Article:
Welcome to the spookiest of months, when the dead return from the grave, ghosts howl from every empty room, and holiday releases start piling up until they crush you under the weight of all the conversations you’re missing out on.
This month, we’re discussing horror! We’ve previously chatted about scary games in a Twitter chat, but with new people always joining our staff, it’s never a bad time to revisit! (more…)
Melissa Brinks is Sidequest’s editor in chief, co-creator of the Fake Geek Girls podcast, author of The Compendium of Magical Beasts, and an aspiring beekeeper. She once won an argument on the internet, and tweets at @MelissaBrinks.
Recently, I had the opportunity to see The Oregon Trail. Not the game itself, but the play by Bekah Brunstetter. I’d never heard of the play until a friend of mine informed me that it was playing at a theater in our town. It only took reading a few sentences about the play to make me want to see it. (more…)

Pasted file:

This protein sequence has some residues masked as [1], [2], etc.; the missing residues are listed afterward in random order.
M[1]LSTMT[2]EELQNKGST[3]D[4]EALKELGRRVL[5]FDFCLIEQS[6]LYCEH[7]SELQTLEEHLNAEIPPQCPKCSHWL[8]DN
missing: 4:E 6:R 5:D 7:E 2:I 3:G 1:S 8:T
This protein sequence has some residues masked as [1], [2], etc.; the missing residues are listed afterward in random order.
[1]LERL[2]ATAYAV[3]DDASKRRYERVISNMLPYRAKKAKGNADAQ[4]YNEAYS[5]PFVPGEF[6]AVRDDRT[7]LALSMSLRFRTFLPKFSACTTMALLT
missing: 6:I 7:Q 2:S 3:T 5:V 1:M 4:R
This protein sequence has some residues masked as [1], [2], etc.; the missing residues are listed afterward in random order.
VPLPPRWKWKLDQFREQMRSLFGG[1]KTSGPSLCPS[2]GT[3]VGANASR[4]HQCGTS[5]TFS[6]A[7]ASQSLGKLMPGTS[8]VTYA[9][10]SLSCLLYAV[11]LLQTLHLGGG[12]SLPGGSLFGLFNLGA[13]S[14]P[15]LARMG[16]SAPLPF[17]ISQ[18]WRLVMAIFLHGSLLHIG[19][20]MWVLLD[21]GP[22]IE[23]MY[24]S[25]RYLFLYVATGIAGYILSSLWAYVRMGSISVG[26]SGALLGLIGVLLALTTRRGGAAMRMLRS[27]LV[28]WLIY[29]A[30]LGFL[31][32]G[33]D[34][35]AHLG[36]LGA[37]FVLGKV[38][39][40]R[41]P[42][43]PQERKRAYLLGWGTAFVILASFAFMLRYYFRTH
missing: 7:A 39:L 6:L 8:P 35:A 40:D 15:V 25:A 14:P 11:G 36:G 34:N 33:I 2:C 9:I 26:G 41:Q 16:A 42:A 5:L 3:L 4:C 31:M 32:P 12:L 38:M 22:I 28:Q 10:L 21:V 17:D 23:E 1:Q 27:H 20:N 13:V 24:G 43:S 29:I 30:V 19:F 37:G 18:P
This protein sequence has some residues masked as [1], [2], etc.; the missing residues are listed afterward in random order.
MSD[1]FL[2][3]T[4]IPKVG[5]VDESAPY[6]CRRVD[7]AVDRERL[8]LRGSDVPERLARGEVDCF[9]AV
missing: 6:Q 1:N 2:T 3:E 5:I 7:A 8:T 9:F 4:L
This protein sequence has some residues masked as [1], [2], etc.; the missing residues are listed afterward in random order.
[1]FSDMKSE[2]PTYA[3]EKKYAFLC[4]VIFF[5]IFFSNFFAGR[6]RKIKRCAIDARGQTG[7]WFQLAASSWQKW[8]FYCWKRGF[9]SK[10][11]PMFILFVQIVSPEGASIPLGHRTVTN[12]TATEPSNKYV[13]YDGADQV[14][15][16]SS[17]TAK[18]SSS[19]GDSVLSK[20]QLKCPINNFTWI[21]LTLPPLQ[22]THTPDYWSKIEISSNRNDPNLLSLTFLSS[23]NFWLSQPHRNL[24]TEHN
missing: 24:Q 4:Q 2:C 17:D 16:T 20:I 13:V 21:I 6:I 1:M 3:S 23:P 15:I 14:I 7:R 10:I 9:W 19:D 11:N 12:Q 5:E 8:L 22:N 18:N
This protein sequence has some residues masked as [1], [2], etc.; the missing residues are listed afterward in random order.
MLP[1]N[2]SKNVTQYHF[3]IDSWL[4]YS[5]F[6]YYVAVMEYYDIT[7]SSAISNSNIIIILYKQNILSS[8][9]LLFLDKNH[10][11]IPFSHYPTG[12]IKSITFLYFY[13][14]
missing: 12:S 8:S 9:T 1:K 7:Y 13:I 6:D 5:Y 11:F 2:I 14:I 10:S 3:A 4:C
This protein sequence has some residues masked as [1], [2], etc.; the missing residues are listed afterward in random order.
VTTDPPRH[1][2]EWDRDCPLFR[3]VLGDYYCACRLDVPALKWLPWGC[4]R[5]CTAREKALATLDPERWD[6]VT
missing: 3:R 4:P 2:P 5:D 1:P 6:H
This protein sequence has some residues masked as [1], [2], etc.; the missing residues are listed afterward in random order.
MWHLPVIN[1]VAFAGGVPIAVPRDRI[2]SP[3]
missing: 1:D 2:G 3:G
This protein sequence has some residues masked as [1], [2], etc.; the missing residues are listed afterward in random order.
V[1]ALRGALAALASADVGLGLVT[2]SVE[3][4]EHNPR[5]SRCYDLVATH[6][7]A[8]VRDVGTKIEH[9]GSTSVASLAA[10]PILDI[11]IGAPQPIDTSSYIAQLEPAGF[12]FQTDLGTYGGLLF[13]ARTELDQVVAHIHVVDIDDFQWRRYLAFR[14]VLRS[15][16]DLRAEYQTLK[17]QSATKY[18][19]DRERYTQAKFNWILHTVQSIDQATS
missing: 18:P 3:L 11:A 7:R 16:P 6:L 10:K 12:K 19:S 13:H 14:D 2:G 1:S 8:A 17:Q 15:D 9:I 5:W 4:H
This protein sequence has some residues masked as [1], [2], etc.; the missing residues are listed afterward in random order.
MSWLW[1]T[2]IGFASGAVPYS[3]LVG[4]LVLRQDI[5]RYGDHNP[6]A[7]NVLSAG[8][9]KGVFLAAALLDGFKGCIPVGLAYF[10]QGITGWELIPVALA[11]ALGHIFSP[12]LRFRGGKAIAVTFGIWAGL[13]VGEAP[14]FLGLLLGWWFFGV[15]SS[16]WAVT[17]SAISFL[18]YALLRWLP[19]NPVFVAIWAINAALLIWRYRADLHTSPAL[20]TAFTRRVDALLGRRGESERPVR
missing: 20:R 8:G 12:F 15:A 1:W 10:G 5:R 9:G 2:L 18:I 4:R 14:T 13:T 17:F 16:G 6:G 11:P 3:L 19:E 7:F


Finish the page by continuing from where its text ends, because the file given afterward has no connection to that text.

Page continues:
Video games are meant to be a challenge (usually)—that’s what makes them fun (usually). But sometimes, we come across sections of the game which push us too far. You know what I’m talking about—when you die so many times, the “Game Over” noise triggers a Pavlovian response in you for the rest of your life. Or when you can’t skip the cutscene before the battle, so you know all the dialogue to that scene by heart. (I’m looking at you, Kingdom Hearts.)
This is the second part of a two-part piece. In case you haven’t already, be sure to click here and read part one first in order to acquaint yourself with how my history interweaves with that of Goth Alice in Depression Wonderland. Otherwise, you’ll probably be really confused.
I have to admit, I’m a little embarrassed when I, a grown woman at the ripe age of 25, tell people that one of my favorite games is American McGee’s Alice. It definitely has connotations of early 2000s mall-goth culture. You know, kids who had Vampire Freaks accounts, worshiped The Nightmare Before Christmas, and wore t-shirts that said, “Normal people scare me.”